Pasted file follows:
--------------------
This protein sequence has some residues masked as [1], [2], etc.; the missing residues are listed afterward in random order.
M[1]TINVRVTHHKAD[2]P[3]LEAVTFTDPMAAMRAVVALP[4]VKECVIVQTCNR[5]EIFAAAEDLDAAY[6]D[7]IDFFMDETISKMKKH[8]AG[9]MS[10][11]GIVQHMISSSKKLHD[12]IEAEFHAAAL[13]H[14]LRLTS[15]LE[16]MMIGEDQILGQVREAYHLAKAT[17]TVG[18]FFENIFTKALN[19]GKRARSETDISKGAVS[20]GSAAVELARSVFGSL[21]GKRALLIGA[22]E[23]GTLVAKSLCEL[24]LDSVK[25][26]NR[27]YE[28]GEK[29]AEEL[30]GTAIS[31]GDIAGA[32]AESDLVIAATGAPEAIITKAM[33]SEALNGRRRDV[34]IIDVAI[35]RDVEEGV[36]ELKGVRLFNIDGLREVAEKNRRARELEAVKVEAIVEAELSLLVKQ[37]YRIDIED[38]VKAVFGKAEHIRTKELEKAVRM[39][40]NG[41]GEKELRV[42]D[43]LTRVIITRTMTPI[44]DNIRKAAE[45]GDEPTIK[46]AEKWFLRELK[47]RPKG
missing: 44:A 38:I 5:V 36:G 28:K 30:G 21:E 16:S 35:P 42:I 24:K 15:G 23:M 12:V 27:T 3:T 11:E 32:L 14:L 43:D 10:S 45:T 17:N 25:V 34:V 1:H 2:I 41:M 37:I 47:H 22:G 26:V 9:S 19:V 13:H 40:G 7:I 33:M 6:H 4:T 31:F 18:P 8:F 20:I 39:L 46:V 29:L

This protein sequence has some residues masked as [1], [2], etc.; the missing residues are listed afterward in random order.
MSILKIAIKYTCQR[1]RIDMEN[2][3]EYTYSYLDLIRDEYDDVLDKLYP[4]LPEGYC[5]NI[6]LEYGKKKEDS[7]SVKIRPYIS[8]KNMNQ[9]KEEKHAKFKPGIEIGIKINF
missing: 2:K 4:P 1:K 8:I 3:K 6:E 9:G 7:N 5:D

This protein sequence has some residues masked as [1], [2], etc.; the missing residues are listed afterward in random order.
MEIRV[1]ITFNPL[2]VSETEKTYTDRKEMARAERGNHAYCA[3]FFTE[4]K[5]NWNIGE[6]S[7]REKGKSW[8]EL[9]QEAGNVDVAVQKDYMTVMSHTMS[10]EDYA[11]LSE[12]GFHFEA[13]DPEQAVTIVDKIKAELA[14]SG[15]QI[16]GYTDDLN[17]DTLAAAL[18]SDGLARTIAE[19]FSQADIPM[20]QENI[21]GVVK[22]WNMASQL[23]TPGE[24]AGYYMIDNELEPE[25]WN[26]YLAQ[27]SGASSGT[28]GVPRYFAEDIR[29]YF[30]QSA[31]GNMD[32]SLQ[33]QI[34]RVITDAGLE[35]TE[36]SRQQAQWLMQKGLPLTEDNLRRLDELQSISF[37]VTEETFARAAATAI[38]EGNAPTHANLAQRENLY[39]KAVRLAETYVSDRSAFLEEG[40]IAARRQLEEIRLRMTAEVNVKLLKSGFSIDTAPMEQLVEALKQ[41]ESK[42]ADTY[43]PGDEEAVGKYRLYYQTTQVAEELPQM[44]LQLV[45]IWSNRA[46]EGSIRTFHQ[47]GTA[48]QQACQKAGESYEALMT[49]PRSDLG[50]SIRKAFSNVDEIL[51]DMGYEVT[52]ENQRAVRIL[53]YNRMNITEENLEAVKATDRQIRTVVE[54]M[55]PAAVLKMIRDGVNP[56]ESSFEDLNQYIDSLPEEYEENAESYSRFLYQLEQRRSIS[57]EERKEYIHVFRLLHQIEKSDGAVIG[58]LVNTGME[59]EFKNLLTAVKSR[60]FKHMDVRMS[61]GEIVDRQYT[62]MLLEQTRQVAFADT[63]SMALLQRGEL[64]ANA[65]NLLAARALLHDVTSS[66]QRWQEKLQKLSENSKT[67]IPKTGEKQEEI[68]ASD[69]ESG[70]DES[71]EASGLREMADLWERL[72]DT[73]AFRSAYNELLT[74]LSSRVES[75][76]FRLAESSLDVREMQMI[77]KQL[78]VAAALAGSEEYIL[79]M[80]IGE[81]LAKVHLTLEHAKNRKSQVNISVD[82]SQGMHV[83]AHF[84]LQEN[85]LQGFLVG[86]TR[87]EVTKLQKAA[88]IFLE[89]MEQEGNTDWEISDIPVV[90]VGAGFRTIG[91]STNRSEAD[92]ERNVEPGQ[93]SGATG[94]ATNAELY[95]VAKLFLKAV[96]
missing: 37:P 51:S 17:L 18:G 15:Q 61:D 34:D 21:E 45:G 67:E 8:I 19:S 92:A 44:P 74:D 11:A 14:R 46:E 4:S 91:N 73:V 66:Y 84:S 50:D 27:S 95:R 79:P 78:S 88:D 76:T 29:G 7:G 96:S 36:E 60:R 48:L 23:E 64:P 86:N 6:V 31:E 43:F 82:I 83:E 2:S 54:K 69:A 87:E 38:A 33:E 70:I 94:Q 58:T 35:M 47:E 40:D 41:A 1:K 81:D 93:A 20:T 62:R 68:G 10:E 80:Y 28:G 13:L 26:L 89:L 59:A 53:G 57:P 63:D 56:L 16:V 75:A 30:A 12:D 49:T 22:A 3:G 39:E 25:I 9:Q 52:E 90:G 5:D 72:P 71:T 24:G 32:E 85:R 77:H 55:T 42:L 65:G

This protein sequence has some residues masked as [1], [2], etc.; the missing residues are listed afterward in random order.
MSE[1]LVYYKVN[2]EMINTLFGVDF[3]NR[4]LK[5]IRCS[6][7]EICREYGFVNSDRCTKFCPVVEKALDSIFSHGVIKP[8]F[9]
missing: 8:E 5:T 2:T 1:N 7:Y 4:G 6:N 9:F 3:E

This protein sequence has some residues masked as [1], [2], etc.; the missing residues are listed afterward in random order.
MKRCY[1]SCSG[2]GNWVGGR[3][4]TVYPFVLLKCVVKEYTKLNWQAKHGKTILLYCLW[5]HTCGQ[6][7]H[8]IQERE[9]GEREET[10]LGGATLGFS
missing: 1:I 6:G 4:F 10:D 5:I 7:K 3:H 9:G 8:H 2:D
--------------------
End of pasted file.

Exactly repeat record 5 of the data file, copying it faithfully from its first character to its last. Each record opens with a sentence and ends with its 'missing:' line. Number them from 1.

This protein sequence has some residues masked as [1], [2], etc.; the missing residues are listed afterward in random order.
MKRCY[1]SCSG[2]GNWVGGR[3][4]TVYPFVLLKCVVKEYTKLNWQAKHGKTILLYCLW[5]HTCGQ[6][7]H[8]IQERE[9]GEREET[10]LGGATLGFS
missing: 1:I 6:G 4:F 10:D 5:I 7:K 3:H 9:G 8:H 2:D